The Idea For Black History Month Originated in 1926
When first conceptualized by Carter G. Woodson in 1926, the time of recognition was originally Black History Week. Woodson was a historian and the founder of the Association for the Study of African-American Life and History. He proposed that the second week of February become known as “Negro History Week,” coinciding with the birthdays of Abraham Lincoln and Frederick Douglass. Both of these historical figures fought against slavery, so it seemed the logical date for the recognition of African-American History.
Woodson’s “Negro History Week” Garnered National Support
Despite the fact that the national attitude toward African-Americans was still somewhat hostile, Woodson’s idea was eventually met with support. The first Negro History Week received a passive but cooperative attitude from several states and a handful of cities. By 1929, however, teachers, educators, and churches were all giving attention to the event, distributing literature and gaining the media’s attention. Progressive white people also supported the movement, following the in the footsteps of abolitionist white people in the 19th century, as mayors of cities and towns across the country declaring it a local holiday.
The Civil Rights Movement Moved it Forward
Years passed, and Negro History Week was continuing to highlight the struggles, accomplishments, and history of African-Americans. During the Civil Rights Movement, the United States’ focus was on the fight against segregation and racism. The increased demonstrations and protests, as well as the rise of prominent African-American figures such as Martin Luther King Jr. and Rosa Parks, gave Negro History Week and additional boost. This attention caused a big change in 1969.
In 1969, a Week Became a Month
In 1969, teachers and students at Kent State University in Kent, Ohio, proposed making Negro History Week a month-long celebration of black history, known as Black History Month. This was met with support from the African-American community and the country in general, riding on the coattails of the Civil Rights Movement and an increasingly racially-aware country. The first Black History Month was celebrated in 1970.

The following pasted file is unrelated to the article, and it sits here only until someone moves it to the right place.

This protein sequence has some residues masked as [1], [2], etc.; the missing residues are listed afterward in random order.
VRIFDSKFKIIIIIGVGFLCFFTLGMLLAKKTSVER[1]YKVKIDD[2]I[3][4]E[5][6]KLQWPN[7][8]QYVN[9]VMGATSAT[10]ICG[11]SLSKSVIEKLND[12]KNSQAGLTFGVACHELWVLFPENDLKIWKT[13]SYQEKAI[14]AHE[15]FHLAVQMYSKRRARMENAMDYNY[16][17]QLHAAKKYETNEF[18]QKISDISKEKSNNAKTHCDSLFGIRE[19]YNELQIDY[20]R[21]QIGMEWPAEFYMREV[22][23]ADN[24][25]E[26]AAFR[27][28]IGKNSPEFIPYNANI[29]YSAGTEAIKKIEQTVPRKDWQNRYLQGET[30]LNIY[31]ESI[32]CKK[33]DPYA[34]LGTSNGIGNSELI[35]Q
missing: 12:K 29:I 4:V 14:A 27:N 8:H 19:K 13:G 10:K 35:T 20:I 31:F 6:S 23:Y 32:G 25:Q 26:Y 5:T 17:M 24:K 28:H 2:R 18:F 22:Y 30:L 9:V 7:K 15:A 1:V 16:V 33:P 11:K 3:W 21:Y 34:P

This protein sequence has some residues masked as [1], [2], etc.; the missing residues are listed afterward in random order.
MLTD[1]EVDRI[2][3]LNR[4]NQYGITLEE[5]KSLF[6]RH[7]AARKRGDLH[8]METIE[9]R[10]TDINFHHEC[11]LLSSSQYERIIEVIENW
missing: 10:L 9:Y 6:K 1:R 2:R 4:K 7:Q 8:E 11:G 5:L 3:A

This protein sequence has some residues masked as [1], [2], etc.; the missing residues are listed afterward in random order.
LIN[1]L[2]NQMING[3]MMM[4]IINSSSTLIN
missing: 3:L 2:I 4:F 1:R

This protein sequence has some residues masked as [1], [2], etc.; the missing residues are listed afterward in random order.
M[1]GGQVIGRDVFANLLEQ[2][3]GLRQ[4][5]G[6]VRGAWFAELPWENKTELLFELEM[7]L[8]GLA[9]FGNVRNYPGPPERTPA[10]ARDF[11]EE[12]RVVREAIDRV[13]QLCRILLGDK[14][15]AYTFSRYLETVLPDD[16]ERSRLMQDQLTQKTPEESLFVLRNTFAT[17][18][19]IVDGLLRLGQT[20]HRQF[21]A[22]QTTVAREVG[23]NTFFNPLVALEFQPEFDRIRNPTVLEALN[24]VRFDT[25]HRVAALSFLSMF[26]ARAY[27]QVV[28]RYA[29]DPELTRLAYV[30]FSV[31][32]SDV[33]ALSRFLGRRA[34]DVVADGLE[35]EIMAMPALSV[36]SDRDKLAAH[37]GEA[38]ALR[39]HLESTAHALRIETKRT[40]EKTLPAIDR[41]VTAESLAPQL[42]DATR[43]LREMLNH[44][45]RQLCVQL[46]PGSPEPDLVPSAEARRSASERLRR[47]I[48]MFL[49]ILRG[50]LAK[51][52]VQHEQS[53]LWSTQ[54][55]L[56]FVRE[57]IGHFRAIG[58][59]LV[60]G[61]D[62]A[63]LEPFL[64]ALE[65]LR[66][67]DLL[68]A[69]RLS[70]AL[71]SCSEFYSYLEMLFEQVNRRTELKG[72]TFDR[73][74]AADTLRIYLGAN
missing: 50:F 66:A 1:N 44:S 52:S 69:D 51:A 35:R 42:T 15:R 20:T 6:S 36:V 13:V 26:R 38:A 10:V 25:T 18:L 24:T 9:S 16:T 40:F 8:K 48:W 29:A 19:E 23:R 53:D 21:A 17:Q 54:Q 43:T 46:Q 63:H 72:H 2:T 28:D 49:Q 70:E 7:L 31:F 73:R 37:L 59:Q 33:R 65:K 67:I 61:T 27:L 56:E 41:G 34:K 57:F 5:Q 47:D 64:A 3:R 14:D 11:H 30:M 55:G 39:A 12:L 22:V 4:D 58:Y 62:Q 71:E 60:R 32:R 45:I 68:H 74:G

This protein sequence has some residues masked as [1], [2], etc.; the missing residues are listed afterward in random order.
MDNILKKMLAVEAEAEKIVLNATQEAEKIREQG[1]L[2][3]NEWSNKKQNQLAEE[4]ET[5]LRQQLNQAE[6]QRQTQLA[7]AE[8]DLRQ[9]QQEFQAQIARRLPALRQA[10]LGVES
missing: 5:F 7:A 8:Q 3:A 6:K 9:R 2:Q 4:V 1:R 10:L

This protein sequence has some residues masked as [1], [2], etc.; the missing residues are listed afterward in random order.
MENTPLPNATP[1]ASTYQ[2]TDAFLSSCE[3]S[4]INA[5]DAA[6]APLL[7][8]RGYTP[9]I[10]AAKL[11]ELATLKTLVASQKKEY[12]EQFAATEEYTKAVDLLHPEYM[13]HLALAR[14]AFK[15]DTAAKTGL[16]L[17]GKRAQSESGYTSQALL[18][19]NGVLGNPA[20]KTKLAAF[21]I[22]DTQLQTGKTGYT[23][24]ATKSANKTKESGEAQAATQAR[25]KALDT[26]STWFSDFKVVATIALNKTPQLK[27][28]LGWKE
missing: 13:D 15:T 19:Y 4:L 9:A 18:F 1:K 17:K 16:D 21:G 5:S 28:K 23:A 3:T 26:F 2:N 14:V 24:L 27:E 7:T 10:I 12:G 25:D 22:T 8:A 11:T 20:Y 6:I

In 1976, it Became a National Observance
Thanks to President Gerald Ford, Black History Month was again brought into the spotlight in 1976. Ford highlighted the connection between American history and African-American history by recognizing the celebration officially during the celebration of the United States Bicentennial, also corresponding with the 50th anniversary of Negro History Week. Ford pushed for all Americans to “seize the opportunity to honor the too-often neglected accomplishments of black Americans in every area of endeavor throughout our history.”
Despite its Popularity, the Celebration is Regularly Criticized
Despite the obvious advantages of celebrating Black History Month, it has received criticism from both black and non-black communities alike. Some suggest it perpetuates a spirit of divisiveness while others question its effectiveness and usefulness in school systems. Critics insist that black history should be integrated into school curriculums regularly, instead of simply celebrating it for one month. Supporters argue, however, that the month raises awareness of the struggles of African-Americans, both past and present. They also argue that the month highlights the need for the inclusion of African-Americans in education and history lectures.
Black History Month and The Future
Black History Month has endured for close to a century, overcoming obstacles and helping promote a spirit of tolerance and education. The Black Lives Matter movement launched an initiative known as Black Futures Month, to focus on building better futures for African-Americans and providing them with more opportunities. This initiative is living proof that Black History Month, despite its changing forms, will continue to endure. the 2021 theme will be “The Black Family: Representation, Identity, and Diversity.”